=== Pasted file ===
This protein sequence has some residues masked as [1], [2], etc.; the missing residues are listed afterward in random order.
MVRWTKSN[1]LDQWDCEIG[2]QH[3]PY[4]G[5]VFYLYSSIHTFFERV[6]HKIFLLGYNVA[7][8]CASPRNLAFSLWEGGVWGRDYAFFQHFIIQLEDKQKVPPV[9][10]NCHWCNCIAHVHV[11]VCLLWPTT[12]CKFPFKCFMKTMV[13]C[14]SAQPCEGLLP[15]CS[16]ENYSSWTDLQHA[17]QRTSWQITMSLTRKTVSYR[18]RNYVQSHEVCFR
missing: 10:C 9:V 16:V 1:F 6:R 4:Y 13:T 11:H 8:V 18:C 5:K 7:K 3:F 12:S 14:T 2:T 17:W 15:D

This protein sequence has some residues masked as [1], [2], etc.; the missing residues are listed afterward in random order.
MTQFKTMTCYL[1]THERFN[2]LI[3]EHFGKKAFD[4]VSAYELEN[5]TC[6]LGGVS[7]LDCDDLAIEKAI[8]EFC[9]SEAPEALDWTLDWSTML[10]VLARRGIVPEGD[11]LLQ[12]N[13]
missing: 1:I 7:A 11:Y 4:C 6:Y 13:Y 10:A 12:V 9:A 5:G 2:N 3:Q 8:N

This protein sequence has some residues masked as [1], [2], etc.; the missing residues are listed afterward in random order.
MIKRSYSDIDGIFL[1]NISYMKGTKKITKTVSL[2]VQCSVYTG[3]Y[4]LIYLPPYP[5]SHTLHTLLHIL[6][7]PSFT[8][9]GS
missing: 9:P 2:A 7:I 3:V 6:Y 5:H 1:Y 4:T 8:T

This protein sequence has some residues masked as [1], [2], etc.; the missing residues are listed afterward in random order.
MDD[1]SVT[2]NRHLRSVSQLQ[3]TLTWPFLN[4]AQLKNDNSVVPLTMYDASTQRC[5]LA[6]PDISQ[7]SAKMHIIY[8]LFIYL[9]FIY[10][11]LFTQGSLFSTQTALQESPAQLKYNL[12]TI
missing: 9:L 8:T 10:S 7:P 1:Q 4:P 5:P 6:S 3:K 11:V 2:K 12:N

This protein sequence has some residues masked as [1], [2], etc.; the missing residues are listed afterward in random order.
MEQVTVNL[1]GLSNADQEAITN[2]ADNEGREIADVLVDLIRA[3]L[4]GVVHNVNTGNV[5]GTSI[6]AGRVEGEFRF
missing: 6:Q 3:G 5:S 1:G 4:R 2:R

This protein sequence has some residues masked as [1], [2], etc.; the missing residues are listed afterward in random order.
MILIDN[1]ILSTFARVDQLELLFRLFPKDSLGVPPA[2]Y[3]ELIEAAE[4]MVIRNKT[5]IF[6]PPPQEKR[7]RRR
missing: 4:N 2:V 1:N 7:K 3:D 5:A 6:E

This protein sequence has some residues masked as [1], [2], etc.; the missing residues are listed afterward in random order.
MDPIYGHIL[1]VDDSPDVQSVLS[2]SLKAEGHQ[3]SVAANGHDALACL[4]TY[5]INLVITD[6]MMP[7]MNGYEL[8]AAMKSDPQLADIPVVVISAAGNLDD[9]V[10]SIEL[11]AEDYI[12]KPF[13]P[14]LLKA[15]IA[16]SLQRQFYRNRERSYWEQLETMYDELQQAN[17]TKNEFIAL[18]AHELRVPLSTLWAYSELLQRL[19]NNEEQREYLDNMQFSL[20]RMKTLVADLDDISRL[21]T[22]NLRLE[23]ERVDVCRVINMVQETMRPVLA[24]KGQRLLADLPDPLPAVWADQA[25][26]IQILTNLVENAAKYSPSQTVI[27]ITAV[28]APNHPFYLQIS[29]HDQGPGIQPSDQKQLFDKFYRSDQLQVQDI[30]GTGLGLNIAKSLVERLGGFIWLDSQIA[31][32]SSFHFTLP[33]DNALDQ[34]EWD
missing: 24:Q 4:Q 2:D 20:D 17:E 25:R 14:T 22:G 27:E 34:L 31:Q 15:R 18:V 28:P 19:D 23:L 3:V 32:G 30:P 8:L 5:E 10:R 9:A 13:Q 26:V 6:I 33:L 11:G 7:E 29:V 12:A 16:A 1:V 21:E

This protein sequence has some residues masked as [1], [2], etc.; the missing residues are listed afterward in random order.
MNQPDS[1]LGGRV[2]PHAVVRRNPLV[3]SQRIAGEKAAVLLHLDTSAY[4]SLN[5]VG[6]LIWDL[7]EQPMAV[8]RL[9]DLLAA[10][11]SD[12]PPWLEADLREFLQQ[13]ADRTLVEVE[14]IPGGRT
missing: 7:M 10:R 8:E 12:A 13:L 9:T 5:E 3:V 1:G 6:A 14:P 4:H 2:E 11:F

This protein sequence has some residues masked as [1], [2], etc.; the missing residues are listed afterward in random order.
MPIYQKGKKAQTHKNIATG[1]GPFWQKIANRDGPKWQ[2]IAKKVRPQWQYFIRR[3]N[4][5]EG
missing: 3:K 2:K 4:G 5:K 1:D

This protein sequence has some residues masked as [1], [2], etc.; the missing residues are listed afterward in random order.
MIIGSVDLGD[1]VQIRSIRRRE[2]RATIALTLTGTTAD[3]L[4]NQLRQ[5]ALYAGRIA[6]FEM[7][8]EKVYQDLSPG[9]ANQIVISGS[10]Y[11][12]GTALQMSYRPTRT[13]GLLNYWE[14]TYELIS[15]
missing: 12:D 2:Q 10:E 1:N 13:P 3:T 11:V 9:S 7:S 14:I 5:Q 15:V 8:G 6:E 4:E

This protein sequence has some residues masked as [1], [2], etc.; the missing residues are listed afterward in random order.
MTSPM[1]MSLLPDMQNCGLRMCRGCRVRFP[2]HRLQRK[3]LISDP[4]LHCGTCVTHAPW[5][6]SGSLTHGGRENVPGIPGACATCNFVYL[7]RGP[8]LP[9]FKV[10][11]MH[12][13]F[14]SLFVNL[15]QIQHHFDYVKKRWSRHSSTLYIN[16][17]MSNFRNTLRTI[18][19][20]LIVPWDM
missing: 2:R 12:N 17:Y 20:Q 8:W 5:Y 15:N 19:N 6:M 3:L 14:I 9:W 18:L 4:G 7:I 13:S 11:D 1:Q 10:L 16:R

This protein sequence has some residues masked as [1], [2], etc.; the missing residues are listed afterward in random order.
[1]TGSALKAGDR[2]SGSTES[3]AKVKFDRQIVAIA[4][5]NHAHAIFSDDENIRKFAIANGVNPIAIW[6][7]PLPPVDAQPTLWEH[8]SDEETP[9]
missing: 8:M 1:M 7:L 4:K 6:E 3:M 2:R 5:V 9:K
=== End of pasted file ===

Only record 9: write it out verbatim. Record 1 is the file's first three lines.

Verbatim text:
This protein sequence has some residues masked as [1], [2], etc.; the missing residues are listed afterward in random order.
MPIYQKGKKAQTHKNIATG[1]GPFWQKIANRDGPKWQ[2]IAKKVRPQWQYFIRR[3]N[4][5]EG
missing: 3:K 2:K 4:G 5:K 1:D